Employee Engagement, Opportunity for Growth Help Businesses Retain Millennials

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Millennials are a crucial and growing part of the workforce, and engaging them is the key to their long-term success, which benefits employees and employers alike. Millennials currently make up about 38 percent of the U.S. workforce, and the U.S. Bureau of Labor Statistics estimates that will grow to 50 percent in the next five years, which means employers can’t afford not to attract and retain 19 to 36 year olds.

Nate Dvorak, a consultant at Gallup, shared his thoughts and research based on feedback from 25 million employees over the past five years during The NATSO Show 2016 to give truckstop and travel plaza operators insight into this significant employee base.

“Millennials more than any other generation are asking their employers to get to know them right away and manage them towards their strengths,” Dvorak said.

"One of the best ways to retain millennials is to give them the opportunity to learn and grow. “They want challenges. They want to be invested and valued as contributors and want to see a career path,” Dvorak said, adding that 53 percent of millennial workers report that professional or career growth and development opportunities are extremely important compared to just 28 percent of non millennials.

Top drivers of retention for millennials includes the opportunity to do what they do best each day and being a part of a company where the mission and purpose of the organization makes their job feel important.

However, millennials are more likely than other generations to seek out new opportunities if they aren’t engaged. “Six in 10 millennials say they are open to a different job opportunity. That is significantly higher than the 45 percent of non-millennial workers,” Dvorak said.

Dvorak told attendees 36 percent of millennially say they would leave their job in the next 12 months if another opportunity arose. However, their openness to new job opportunities reduces by 30 percent if they re fully engaged workers.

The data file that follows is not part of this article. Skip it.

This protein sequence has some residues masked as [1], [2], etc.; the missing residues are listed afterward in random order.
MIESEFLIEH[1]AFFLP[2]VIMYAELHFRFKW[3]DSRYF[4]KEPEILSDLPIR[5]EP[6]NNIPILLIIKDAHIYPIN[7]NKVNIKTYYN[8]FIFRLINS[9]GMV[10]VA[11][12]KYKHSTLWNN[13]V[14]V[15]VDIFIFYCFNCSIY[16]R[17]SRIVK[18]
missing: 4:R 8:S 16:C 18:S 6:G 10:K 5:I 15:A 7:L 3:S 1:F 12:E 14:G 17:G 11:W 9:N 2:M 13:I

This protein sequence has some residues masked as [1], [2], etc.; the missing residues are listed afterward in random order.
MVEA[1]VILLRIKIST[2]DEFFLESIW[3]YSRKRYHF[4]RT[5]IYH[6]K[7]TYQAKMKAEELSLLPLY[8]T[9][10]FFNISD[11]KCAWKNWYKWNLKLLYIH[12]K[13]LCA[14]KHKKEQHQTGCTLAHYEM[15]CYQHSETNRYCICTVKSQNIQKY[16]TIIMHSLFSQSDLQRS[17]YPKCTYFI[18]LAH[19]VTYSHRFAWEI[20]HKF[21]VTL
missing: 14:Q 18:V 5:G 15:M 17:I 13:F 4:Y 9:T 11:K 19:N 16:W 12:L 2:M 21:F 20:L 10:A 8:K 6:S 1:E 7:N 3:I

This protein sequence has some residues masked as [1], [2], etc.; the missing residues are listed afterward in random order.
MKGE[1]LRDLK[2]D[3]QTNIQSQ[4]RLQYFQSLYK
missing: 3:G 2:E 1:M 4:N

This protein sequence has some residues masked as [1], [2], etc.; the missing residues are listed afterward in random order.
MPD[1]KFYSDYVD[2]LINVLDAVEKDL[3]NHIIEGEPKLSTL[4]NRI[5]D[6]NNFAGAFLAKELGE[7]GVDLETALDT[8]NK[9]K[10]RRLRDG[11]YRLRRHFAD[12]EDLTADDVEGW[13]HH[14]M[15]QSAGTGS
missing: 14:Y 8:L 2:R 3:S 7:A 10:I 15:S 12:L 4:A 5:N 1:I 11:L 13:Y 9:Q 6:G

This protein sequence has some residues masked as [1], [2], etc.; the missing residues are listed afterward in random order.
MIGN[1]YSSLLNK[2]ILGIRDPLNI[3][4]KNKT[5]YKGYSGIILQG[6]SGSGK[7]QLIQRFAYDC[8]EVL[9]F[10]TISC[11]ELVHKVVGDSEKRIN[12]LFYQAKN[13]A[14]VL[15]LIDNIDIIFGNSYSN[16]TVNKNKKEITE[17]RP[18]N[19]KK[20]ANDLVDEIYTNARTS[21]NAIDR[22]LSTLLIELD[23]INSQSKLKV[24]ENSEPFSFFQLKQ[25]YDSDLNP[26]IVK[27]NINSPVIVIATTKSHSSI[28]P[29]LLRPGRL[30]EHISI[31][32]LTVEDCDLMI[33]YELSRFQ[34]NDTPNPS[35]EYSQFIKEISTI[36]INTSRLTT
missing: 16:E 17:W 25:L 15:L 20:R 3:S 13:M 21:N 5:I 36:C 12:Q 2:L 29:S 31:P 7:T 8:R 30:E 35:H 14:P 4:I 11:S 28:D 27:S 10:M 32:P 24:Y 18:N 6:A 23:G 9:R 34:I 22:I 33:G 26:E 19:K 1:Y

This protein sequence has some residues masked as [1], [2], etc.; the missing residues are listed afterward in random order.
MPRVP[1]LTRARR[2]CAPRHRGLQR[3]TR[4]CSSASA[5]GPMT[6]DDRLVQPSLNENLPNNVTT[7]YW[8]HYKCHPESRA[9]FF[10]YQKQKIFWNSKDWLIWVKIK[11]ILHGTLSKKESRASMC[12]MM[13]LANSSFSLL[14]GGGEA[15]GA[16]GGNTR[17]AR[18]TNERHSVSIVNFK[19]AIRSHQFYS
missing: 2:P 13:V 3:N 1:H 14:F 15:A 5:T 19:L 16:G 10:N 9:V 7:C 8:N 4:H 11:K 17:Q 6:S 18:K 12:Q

The good news for employers is that many of the things that matter to millennials, such as employee engagement, apply to all workers no matter what age they are. Highly engaged employees have 37 percent lower absenteeism, 25 percent lower turnover, 60 percent fewer quality defects, 12 percent higher customer metric and 18 percent over the least engaged employees, Dvorak said.

Photo Credit: Chuck Fazio/NATSO

Mindy Long's photo

Mindy Long

Before launching a full-time freelance career, Long edited NATSO's Stop Watch magazine. Prior to that Long worked as a staff reporter for Transport Topics, a weekly trade newspaper, covering freight transportation, fuel and environmental issues. In addition to covering the transportation sector, Long has written, reported and edited for a variety of media outlets. She was the Washington correspondent for WCAX-TV (CBS) in Burlington, Vt., a criminal court reporter in Chicago and a freelance copy editor for Kiplinger’s Personal Finance magazine in Washington D.C. Long hold a master’s degree from Northwestern University’s Medill School of Journalism in Evanston, Ill., and a bachelor’s degree in Communications from Westminster College in Salt Lake City.More
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